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Andrew Bird: Destroyer of Perfection

Oct. 14, 2009
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It’s easy to play a song imperfectly. Bands do that all the time, for lack of skill, for irony, or for utter lack of caring. Andrew Bird wants very much for the music in his live shows to be imperfect. He says that his live shows are perilous, on the brink of collapse. But “brink of collapse” better describes all those other, imperfect musicians. Bird’s imperfection isn’t about the disarray of tearing something down, just as the skeleton of a building isn’t only visible when it’s being destroyed. Bird’s imperfection is about the ecstatic, rickety place things inhabit as they are constructed—just as dangerous, but less insulting, and far more rewarding.

There are a lot of pieces to assemble to play one of Bird’s songs—tape loops, layering, the regular use of glockenspiel and other rarely used, tough-to-spell instruments. He merges them into album tracks in clearly deliberate ways. It would be easy to hold up a recorded song as a template to follow. But the Andrew Bird who records albums is not the one who takes the stage at his shows. If anything, each is a response to the other.

“As records are being created more and more perfect, I think people are drawn to shows that are more seat-of-the-pants,” Bird says.

He frames his concerts as a war against apathy. Every time he tries to reproduce a highlight from another show—the perfect vocal inflection, the ideal riff—he is one step closer to complacency. Repetition, he reasons, is a comfortable way to remove all of the passion from the music.

“The worst thing that can happen is that you’re just putting your finger in the right place, that playing a song becomes physical memory, and I really don’t want to let that happen,” Bird says.

Like ghosts, he believes, songs are too wispy to nail down.

There is a surprising amount of effort that goes into ensuring his shows never get too polished. Bird goes to great lengths not to get overly acclimated to physical environments. He shows up hours before sound check to sit in the audience, and connect himself to a new venue.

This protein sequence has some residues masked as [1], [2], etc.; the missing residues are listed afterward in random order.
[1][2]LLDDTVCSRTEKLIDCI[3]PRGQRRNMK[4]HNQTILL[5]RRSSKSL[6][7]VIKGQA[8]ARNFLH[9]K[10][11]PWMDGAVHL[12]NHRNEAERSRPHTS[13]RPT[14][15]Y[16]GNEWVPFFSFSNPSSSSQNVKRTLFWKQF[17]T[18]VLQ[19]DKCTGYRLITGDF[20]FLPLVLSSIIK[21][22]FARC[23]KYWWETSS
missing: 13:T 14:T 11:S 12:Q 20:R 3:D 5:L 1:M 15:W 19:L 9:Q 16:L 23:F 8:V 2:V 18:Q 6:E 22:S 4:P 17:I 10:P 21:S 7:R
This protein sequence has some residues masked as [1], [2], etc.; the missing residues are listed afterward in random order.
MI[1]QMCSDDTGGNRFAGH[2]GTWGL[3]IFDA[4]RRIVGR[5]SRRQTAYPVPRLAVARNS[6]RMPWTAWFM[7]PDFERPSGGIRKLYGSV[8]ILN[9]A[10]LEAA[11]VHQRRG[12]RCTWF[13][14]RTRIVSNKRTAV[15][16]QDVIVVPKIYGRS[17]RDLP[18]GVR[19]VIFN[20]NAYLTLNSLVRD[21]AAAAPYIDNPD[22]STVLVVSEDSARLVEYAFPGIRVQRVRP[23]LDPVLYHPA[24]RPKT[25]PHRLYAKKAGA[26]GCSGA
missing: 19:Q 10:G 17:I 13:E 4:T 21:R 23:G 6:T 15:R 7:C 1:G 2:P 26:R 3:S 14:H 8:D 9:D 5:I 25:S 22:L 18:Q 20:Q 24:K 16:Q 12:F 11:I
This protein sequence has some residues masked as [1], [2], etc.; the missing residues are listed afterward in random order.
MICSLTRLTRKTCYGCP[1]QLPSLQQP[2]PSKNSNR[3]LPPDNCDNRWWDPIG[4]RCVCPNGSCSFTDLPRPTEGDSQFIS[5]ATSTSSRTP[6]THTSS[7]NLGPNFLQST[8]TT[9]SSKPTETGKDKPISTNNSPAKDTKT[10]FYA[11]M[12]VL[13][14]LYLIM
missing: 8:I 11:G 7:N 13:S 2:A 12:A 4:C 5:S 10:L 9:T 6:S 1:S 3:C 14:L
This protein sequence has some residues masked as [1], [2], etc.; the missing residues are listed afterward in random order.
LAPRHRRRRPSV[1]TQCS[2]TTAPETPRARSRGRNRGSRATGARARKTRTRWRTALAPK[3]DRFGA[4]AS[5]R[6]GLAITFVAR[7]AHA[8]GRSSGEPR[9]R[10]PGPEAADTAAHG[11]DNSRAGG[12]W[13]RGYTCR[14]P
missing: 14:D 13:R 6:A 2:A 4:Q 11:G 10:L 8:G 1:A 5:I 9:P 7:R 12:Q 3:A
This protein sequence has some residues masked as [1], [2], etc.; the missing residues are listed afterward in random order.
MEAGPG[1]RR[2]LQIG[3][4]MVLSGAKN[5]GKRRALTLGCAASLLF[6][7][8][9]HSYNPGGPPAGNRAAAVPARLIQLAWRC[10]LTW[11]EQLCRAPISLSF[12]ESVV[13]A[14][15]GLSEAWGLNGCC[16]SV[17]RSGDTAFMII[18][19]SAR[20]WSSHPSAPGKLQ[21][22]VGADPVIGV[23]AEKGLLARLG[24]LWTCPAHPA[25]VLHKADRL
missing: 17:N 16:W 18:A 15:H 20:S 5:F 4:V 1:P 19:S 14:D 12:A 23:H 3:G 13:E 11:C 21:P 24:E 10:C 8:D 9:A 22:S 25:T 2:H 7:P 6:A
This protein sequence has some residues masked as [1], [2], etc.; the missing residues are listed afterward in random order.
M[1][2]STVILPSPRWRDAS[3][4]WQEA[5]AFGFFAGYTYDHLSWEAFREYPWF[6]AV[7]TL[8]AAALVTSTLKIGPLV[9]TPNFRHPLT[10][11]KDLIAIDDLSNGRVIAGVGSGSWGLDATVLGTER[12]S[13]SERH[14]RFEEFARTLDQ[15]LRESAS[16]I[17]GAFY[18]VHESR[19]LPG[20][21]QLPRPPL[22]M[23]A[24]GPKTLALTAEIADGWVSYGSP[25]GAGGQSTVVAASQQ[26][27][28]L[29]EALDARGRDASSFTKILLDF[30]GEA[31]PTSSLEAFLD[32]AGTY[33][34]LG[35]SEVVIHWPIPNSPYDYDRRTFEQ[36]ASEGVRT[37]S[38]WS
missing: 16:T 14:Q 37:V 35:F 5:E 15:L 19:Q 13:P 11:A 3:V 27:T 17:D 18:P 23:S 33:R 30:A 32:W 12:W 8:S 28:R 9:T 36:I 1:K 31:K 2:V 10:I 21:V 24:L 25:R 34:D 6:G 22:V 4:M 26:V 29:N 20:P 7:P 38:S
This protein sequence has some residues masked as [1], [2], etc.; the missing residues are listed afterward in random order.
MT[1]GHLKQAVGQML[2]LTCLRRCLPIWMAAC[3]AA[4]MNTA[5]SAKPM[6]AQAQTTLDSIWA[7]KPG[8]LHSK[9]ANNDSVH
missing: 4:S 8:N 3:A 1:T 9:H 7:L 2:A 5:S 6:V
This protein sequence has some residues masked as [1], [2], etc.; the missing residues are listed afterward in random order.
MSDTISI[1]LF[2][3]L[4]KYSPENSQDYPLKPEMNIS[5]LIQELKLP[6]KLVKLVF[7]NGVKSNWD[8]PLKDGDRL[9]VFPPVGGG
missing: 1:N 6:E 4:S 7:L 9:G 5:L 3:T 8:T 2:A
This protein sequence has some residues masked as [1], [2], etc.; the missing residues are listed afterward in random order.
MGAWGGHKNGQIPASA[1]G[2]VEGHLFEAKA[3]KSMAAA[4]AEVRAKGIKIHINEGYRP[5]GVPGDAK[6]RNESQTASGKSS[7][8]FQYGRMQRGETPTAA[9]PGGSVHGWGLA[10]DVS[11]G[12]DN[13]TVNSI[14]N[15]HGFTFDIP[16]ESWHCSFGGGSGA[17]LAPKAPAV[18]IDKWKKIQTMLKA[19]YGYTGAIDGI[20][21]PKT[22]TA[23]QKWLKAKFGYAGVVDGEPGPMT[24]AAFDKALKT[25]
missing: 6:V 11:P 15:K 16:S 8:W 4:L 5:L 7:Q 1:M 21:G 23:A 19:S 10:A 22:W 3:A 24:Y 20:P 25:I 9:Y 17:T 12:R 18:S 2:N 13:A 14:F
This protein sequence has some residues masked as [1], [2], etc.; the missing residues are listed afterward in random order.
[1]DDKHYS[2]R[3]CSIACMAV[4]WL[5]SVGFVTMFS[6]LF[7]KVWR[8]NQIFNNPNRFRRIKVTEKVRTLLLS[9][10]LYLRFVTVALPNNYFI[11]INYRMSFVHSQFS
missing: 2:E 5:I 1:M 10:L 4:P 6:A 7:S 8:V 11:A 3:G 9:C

“I feel like it has [gone wrong] those times I’ve come in the back door, ran a sound check, collapsed until show time, and haven’t really connected with the space,” he says. “It seems like a disconnect can happen when you play 200-plus shows a year.”

Bird likes to keep his band, and himself, as nervous as possible. In every show, Bird and band try something for the first time. There will be a new cover, a new arrangement or a new verse to a song.

“You remind yourself that your own work is not that sacred,” he says, “and that what’s sacred is the actual moment and trying to recreate every night the sense that you’re creating the song for the first time.”

Sometimes, it actually is a new song. “I’ve got maybe six or seven songs cooking that I’ll try at sound check with the band that they might have just learned a couple of hours before,” Bird says. Sometimes he’ll stop midway through a song, and ask the audience where the song should go next.

If the show seems unfinished, it is entirely intentional. It may be easy to play a song imperfectly, but it’s hard to be as dogmatic about imperfection as Andrew Bird.

Andrew Bird performs two shows at the Pabst Theater this weekend, playing with a full band and opener Dosh on Friday, Oct. 16, and playing solo with opener St. Vincent on Saturday, Oct. 17.


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